Heavy drinkers develop tolerance to alcohol over time and may be able to perform certain tasks fine while intoxicated—but that doesn't apply to more complex tasks like driving, suggests a new study. Heavy drinkers develop behavioral tolerance to alcohol over time on some fine motor tasks, but not on more complex tasks, according to a study led by a VA San Diego Healthcare System researcher. While heavy drinkers showed less impairment than light drinkers on a rote fine motor test over time, they did not perform better on a test involving more short-term memory, motor speed, and more complex cognitive processing. The study offers new insight into the changes and problems that accompany excessive drinking. As the researchers explain, "The results have implications for our understanding of alcohol-induced impairments across neurobehavioral processes in heavy drinkers and their ongoing risks for alcohol-related consequences over time." Lead researcher Dr. Ty Brumback adds,...
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Bleak Job Outlook for Less-Educated Whites Leads to Death by Drugs, Alcohol, Suicide

Bleak Job Outlook for Less-Educated Whites Leads to Death by Drugs, Alcohol, Suicide
A new study concludes a lack of steady, well-paying jobs for whites who don’t have college degrees has led to an increase in deaths by drugs, alcohol and suicide. The mortality rate for whites ages 45 to 54 without a college degree increased by a half-percent each year from 1999 to 2013, NPR reports. Whites with college degrees have not seen the same loss of life expectancy, Princeton University researchers report in Brookings Papers on Economic Activity. Researcher Ann Case told NPR , “The rates of suicide are much higher among men [than women]. And drug overdoses and alcohol-related liver death are higher among men, too. But the [mortality] trends are identical for men and women with a high school degree or less. So we think of this as people, either quickly with a gun or slowly with drugs and alcohol, are killing themselves. Under that body count there’s a...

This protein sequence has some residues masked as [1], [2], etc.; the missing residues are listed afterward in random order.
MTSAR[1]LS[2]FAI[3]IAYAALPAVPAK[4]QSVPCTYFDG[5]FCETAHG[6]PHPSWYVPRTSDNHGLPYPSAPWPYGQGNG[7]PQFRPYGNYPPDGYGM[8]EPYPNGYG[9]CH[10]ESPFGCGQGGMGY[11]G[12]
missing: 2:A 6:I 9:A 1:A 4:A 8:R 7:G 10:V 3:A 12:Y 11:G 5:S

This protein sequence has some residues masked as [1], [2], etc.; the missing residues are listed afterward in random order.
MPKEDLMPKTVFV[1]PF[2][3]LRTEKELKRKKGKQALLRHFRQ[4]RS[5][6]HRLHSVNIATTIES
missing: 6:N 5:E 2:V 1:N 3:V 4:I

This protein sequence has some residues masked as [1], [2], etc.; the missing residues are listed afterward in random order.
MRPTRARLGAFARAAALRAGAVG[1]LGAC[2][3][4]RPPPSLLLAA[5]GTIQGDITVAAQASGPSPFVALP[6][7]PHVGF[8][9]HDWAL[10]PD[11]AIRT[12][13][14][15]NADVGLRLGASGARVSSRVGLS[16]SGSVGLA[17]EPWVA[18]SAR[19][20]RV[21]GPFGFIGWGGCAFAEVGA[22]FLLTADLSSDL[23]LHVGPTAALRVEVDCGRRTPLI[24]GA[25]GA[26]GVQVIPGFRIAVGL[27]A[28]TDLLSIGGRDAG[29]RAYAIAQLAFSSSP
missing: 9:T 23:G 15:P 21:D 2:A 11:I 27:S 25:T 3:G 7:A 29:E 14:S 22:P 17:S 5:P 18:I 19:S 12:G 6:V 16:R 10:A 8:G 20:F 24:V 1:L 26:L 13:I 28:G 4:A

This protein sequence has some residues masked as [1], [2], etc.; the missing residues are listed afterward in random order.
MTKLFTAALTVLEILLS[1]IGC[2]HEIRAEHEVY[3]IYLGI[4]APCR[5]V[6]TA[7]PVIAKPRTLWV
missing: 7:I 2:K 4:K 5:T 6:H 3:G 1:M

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One in Ten Alcohol Buyers Purchase Alcohol Online

One in Ten Alcohol Buyers Purchase Alcohol Online
Whether we are toasting a friend's engagement, tossing one back at a party, or just relaxing at home with a drink at dinner or while watching TV, Americans rarely run out of excuses to partake in alcohol. With so many reasons to sip, chug, or shoot, it should come as no surprise that nearly 7 in 10 Americans aged 21 and over (68%) are "regular buyers" of alcohol (purchase any type of alcohol, either for themselves or for someone else, at least several times per year). Interestingly enough, nearly 1 in 10 adults 21+ (8%), or 12% of regular adult beverage buyers, say they purchased at least some of their alcohol online in the past 6 months. Among those regular buyers of alcohol who bought alcohol online at least once during the past six months, the percentage purchased online vs. in-store was highest for wine (42%), with beer (29%) and...
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NJ Alcohol Rehab Center Weighs in on the Risk of Binge Drinking for College Kids

NJ Alcohol Rehab Center Weighs in on the Risk of Binge Drinking for College Kids
Parties, alcohol, and freedom have long gone hand in hand with college - for as long as teenagers have been leaving mom and dad to begin their educations. It isn't any wonder that college students make up one of the highest ranking demographic groups for alcohol abuse. Estimates reflect that just over 60 percent of college students have used alcohol in the last 30 days, and that as many as two-thirds of those students have taken part in binge drinking in the same period. That is a change from college students' drinking habits from the past. While the use of alcohol has remained constant for the last few decades, instances of binge drinking have increased dramatically over that time frame, and that can carry some serious risks, reports NJ alcohol rehab center Summit Behavioral Health. Binge drinking is defined as imbibing 5 or more consecutive drinks for men, and 4...